Mathematica Stack Exchange is a question and answer site for users of Mathematica. It's 100% free, no registration required.

Sign up
Here's how it works:
  1. Anybody can ask a question
  2. Anybody can answer
  3. The best answers are voted up and rise to the top

For example, if I were to do a plot of Sin[x], I would get what looks like a Log plot of Sin[x], with another log plot of -Sin[x] that has been flipped upside down and placed underneath the first one, in this way, the plot is logarithmic in distance from the x-axis, and can show both positive and negative values.

share|improve this question
You're aware of the ambiguity that appears with plotting, say, 2Sin[x] in this style? – Rahul Aug 21 '12 at 5:54
@RahulNarain 2Sin[x] should be slightly larger in distance from the x-axis at its peak than Sin[x], right? – Andrew Spott Aug 21 '12 at 20:09
I was thinking of what happens with belisarius's method when I wrote that comment. – Rahul Aug 21 '12 at 22:04
Andrew, I keep meaning to return to this question to add logarithmic ticks to the logify method in my answer. If I don't do this in the next 48 hours please leave a comment to remind me. – Mr.Wizard Aug 25 '12 at 21:12
@Mr.Wizard: Since you asked, and I would love for the answer, this is your 48 hour reminder (give or take). Thanks for the help. – Andrew Spott Aug 27 '12 at 23:08
up vote 3 down vote accepted

I interpret this question quite differently from the other responders.

I would get what looks like a Log plot of Sin[x], with another log plot of -Sin[x] that has been flipped upside down and placed underneath the first one.

We can do that rather literally like this:

p1 = LogPlot[Sin[x], {x, 0, 15}];
p2 = LogPlot[-Sin[x], {x, 0, 15}];

pivot = Last[AxesOrigin /. Options[p2]];

 MapAt[Scale[#, {1, -1}, {0, pivot}] &, p2, 1],
 PlotRange -> All

Mathematica graphics

This is not an ideal method however and I shall be working on a better one.

Here is a second method based on manipulating the output of LogPlot. If the logarithmic ticks are not required this is overly complicated. The Red/Blue style is added only for illustration.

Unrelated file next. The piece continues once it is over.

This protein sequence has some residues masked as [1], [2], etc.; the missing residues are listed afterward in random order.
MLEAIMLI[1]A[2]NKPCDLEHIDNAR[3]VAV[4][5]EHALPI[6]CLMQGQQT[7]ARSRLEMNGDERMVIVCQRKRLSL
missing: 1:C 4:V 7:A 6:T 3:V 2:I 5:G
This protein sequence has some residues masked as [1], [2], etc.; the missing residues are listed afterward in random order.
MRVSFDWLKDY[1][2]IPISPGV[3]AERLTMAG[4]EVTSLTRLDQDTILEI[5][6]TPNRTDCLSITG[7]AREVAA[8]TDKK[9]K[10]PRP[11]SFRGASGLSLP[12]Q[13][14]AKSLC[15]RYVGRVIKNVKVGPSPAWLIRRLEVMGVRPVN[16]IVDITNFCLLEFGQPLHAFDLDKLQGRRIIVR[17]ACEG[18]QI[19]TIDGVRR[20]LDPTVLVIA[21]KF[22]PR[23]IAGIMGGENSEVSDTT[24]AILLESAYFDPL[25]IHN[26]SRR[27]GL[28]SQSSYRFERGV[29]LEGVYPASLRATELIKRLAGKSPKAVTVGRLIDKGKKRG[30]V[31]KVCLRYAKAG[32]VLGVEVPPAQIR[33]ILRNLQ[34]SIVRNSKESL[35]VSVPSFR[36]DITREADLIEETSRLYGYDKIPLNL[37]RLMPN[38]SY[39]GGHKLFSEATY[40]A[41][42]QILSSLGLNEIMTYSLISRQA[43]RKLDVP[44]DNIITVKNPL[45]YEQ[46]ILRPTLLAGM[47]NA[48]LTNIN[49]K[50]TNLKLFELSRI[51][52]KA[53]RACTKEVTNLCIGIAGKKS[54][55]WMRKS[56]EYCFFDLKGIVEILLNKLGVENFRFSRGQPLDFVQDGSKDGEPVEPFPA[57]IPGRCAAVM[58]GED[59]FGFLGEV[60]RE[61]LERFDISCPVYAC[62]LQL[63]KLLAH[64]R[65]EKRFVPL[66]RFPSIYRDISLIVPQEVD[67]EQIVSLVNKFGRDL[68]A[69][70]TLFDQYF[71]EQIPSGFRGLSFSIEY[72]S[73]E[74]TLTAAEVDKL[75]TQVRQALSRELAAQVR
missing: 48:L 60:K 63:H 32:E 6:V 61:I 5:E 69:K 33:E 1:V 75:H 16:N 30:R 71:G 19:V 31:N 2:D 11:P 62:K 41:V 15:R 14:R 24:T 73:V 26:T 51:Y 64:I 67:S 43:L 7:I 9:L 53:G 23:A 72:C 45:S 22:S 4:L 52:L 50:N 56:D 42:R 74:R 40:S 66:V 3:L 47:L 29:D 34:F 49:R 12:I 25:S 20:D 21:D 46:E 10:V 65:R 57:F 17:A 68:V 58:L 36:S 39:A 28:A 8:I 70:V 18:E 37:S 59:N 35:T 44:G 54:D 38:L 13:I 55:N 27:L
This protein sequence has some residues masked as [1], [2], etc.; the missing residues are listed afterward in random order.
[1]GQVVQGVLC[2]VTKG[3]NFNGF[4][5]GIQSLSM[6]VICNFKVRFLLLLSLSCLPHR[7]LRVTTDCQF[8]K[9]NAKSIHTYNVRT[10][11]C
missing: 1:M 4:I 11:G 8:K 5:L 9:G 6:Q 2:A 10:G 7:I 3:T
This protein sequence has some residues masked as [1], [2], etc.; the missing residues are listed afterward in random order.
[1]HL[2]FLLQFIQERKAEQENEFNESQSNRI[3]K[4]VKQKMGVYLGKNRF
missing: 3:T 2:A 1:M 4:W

p = LogPlot[{Sin[x], -Sin[x]}, {x, 0, 15}, PlotStyle -> {Red, Blue}];

pivot = Last[AxesOrigin /. Options@p];

MapAt[# /. Line[x__] :> Line[{#, 2 pivot - #2} & @@@ x] &, p, {1, 1, 4}] /. {
  (Ticks -> {xdat_, ydat_}) :>
   Ticks -> {xdat, Join[ydat, {2 pivot - #, ##2} & @@@ ydat]},
  (PlotRange -> {x_, {y_, Y_}}) :> PlotRange -> {x, {2 y, Y}}

Mathematica graphics

If $y$ ticks are unimportant you might use something like this:

logify[off_][x_?Positive] := Max[0, (off + Re@Log@x)/off]
logify[off_][x_?Negative] := Min[0, (off + Re@Log@x)/-off]

The parameter off is a scaling function. Example of use:

 logify[1] /@ {Sin@x, Cos@x, E Sin[x], E^2 Sin[x]},
 {x, 0, 15},
 Axes -> {True, False},
 Evaluated -> True

Mathematica graphics

As above but with logify[5]:

Mathematica graphics

share|improve this answer
Interesting interpretation. I think a drawing in the question would be much better than wording it. – Dr. belisarius Aug 21 '12 at 12:23
@Mr.Wizard It seems you can avoid the jump at y=0 via say , p = LogPlot[{Sin[x], -Sin[x]}, {x, 0, 15}, PlotStyle -> {Red, Blue}, PlotRange -> {0.001, 1}]; – chris Aug 21 '12 at 14:10
On the other hand, p = LogPlot[{Sin[x], -Sin[x]}, {x, 0, 15}, PlotStyle -> {Red, Blue}, PlotRange -> {0.001, 10}]; only extends the red axis (so to speak). – chris Aug 21 '12 at 14:12
@Verde: Yes, this is actually the interpretation I was looking for, but apparently I wasn't clear... – Andrew Spott Aug 21 '12 at 20:15
@Mr.Wizard As usual, you come through! With bonus points because I can use your answer to do the same thing with ListLogPlot, which was what I originally wanted. – Andrew Spott Aug 21 '12 at 20:15
Plot[{Sin@x, Sign@Sin@x Log@Abs@Sin@x}, {x, 0, 10 Pi}, Exclusions -> {(Sin@x == 0)}]

Mathematica graphics


Just a nice plot with Log@Sin@x

Mathematica graphics

Framed@Plot[{Sign@Sin@x Log@Abs@Sin@x, Log@Tan[x + Pi], -Log@Tan[x - Pi/2]}, {x, 0, Pi}, 
  Exclusions -> {(Sin@x == 0)}, PlotRange -> {Automatic, {-5, 5}}, 
  Filling -> {1 -> {3}, 1 -> {2}}, 
  PlotStyle -> {{Thick, Blue}, {Thick, Red}, {Thick, Red}}, 
  AxesStyle -> Directive[Gray, 12]]
share|improve this answer

Something like :

f[x_] := Which[Sin[x] > 0, Log[Sin[x]], Sin[x] < 0, -Log[-Sin[x]]]


share|improve this answer
Since this is a mathematical function, Piecewise would be more appropriate than Which. Alternately, you can ditch the piecewise definitions and use Sign@# Log@Abs@# &@Sin[x] instead :) – R. M. Aug 21 '12 at 0:23

Your Answer


By posting your answer, you agree to the privacy policy and terms of service.

Not the answer you're looking for? Browse other questions tagged or ask your own question.